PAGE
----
Protect Your Closely Held Business
Lately, more and more clients ask what they can do to protect their closely held businesses. Most understand that corporations and limited liability companies (LLCs) may shield them from personal liability for the debts and other obligations of the business; however, they seem to be unclear as to how the law works in the opposition direction. How can an owner protect their small business from claims for their own personal liabilities?
Owners should start the legal planning for their businesses and asset transfers before they even form a company. Nevada law limits a person’s ability to transfer assets to businesses they own in an effort to avoid their personal creditor’s claims.1 A creditor may disgorge assets from a person’s business if the person transferred those assets “[w]ith actual intent to hinder, delay or defraud [the] creditor” or “[w]ithout receiving a reasonably equivalent value in exchange for the transfer.” 2 Creditors routinely file lawsuits against businesses that receive such transfers, although, as discussed below, certain types of trusts may impede creditors’ efforts.
Business owners must not operate their businesses as their own “alter egos.” An owner’s personal creditor may reach the business’s assets when an alter-ego situation, such as the following, exists: “(1) commingling of funds; (2) under capitalization; (3) unauthorized diversion of funds; (4) treatment of [business] assets as the individual’s own; and (5) failure to observe corporate formalities.” 3
In Nevada, barring fraudulent transfer or alter ego, a small business owner’s creditor generally may not touch the assets of the owner’s business, if it is an LLC or corporation. With respect to LLCs, the creditor is usually limited to a charging order—obtained after a judgment—which only allows for collection on distributions actually made.4 “A judgment creditor . . . is only entitled to the judgment debtor’s share of the profit and distributions, takes no interest in the LLC’s assets, and is not entitled to participate in the management or administration of the business.” 5 The result is the same for most small corporations; the creditor may generally only execute on the owner’s stock (ownership interest) if the corporation is publicly traded or has 100 or more shareholders.6 Although LLC and corporate assets are similarly protected, LLCs are often preferred for small businesses because corporations require various formalities, such as annual meetings, and the annual fees for Nevada corporate business licenses have recently increased to be $300 more than for other entities.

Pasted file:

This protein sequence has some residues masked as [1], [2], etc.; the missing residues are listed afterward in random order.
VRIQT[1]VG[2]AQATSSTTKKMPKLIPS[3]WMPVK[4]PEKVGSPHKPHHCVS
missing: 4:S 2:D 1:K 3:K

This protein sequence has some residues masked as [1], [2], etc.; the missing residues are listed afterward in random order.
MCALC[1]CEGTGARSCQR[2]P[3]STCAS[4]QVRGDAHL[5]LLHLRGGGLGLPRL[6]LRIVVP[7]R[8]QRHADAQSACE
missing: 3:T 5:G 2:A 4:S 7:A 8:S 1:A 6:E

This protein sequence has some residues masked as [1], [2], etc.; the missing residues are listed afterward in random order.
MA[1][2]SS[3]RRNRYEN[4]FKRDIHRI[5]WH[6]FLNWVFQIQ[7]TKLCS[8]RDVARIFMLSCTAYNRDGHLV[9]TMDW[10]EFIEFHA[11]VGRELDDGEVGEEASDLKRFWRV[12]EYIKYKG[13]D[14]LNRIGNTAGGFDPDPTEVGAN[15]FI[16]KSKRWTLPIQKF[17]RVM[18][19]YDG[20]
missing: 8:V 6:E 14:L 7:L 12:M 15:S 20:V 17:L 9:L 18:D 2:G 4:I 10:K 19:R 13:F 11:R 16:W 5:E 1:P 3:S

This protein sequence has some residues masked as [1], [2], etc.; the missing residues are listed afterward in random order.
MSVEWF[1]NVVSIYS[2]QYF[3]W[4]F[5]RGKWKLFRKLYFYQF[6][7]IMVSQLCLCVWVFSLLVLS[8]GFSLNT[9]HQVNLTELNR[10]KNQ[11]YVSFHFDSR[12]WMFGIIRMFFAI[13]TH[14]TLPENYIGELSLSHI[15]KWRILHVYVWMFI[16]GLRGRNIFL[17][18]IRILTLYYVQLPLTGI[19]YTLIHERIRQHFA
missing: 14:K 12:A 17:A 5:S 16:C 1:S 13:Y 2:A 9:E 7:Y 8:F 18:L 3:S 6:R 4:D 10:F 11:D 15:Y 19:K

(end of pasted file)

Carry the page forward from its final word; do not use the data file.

Nevada residents (and even non-residents) may also protect their businesses by transferring ownership to a Nevada Asset Protection Trust (NAPT).7 NAPTs allow a trust’s creator to be the beneficiary.8 The creator may manage and invest the NAPT’s assets, including business entities transferred to the NAPT, so long as a Nevada resident trustee has the unfettered discretion to approve trust distributions to the creator (as a beneficiary).9 An NAPT may also cut short the time that a creditor has to bring an action for alleged fraudulent transfers, and such a trust may prevent the creator’s creditor from obtaining any trust distributions.10 Assets transferred to the NAPT should be located in Nevada. Nevada law protects NAPT property and assets located in Nevada, including real estate, from judgment collection.11 These protections do not extend to any property or businesses located in another state.
While it has become easier to form a business without the assistance of an attorney, taking advantage of the laws protecting a business (from formation on) have never been more complex. Business owners should always consult an attorney to take full advantage of these laws.
By R. Duane Frizell, partner and Jonathan C. Callister, partner, Callister & Frizell